Oniyama Jigoku – Monster Mountain Hell
Behind the pond filled with boiling clear water, sits a stone statue of the devil. The statue is surrounded by steel cages that are home to 100 crocodiles that regularly enjoy the warmth of the hot waters.
Yama Jigoku – Mountain Hell
The biggest attraction in this part of Hell is the pond that releases big clouds of steam all the time. Besides that, various animals can be seen in the vicinity – monkeys, flamingos, a big hippo and other mammals.
Chinoike Jigoku – Blood Pond Hell
One of the oldest hot springs in the country, known for its blood red boiling water – caused by the high content of aluminum and iron oxides.
Tatsumaki Jigoku – Spout Hell
Next door neighbor of Blood Pond Hell, this place is a house of one of the few geysers in Japan. Its eruption lasts 6-10 minutes and the interval period is very short – just between 30 and 40 minutes. A stone plate was placed to prevent the geyser from reaching its full height of 50 meters, so people could safely enjoy the view on the Spout Hell.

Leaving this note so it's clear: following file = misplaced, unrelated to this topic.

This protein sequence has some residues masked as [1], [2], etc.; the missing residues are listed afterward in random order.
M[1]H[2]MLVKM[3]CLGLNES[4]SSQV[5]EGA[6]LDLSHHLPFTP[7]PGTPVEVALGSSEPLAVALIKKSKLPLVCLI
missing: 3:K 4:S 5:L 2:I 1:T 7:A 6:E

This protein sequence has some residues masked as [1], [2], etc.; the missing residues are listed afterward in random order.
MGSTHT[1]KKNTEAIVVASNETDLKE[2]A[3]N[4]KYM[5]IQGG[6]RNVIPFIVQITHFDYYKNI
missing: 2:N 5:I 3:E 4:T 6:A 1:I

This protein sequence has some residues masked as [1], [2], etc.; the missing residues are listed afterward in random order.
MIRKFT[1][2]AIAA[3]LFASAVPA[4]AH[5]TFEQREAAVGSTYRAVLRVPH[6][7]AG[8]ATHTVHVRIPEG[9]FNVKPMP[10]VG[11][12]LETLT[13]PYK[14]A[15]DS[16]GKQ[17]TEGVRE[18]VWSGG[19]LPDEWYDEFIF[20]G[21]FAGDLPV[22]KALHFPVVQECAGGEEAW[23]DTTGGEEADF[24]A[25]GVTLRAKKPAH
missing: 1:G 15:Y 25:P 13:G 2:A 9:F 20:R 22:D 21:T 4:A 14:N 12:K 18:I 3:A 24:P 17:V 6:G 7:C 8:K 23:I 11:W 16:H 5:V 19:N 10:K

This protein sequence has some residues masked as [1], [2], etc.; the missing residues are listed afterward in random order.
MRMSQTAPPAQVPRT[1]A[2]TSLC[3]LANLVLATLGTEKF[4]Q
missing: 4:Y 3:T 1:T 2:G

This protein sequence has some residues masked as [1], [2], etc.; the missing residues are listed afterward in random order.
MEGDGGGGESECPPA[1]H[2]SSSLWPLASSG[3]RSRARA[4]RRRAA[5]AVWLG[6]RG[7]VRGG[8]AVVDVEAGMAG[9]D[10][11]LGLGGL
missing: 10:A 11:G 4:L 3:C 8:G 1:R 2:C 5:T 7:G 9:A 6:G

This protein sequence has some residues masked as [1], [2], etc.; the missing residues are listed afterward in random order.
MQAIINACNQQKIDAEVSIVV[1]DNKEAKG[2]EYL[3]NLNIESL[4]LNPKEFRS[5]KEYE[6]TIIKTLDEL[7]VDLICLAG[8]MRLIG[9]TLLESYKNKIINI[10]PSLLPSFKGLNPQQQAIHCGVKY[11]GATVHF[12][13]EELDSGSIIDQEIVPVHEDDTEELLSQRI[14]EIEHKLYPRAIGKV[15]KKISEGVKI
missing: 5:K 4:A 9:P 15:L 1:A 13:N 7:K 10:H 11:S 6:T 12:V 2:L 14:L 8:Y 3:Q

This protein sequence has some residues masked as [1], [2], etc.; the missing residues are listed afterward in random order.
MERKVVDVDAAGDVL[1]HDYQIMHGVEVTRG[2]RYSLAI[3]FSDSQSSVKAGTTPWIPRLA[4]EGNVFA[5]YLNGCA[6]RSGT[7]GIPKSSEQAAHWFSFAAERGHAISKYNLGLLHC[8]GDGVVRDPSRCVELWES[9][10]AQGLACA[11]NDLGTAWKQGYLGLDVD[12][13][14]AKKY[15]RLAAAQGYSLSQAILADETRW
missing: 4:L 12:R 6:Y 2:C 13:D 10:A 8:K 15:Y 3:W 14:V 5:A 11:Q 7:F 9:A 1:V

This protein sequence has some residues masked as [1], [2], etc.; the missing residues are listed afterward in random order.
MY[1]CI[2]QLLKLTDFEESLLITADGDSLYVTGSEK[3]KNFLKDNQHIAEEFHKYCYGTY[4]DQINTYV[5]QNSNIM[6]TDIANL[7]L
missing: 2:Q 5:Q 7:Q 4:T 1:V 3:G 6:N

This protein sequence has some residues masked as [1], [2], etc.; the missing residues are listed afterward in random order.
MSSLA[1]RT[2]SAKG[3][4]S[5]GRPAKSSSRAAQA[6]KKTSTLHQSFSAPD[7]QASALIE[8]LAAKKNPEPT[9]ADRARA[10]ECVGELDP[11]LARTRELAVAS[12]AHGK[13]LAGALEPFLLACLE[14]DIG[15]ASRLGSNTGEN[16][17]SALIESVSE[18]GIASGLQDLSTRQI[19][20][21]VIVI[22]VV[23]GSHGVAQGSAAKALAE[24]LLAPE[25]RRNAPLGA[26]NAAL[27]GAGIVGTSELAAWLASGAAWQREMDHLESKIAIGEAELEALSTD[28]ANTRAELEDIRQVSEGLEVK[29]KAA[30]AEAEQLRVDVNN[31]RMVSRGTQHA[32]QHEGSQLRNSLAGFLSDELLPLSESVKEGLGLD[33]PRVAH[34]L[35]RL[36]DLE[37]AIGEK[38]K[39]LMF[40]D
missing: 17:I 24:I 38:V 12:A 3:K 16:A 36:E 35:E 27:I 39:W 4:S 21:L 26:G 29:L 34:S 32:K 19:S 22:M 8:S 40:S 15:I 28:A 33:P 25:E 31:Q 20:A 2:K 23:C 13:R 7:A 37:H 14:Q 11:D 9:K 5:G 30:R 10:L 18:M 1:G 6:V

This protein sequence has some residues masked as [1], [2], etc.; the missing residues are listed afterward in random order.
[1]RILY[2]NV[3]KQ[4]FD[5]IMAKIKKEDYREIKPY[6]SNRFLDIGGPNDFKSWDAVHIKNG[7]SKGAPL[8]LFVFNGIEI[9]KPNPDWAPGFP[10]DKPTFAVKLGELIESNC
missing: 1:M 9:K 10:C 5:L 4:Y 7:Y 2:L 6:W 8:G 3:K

Stone spheres of Costa Rica
On the Isla del Caño and on the Diquis Delta in Costa Rica there is an assortment of over three hundred stone spheres known for their creative name Las Bolas (The Balls).
These spheres are attributed to the extinct pre-Columbian indigenous culture of Diquis. Diquis made the spheres from different types of stone – gabbro and limestone. The spheres are believed to have been first created around the year 600 CE, with most of them being made after the 9th century. The culture which created them has disappeared after the Spanish conquistadors.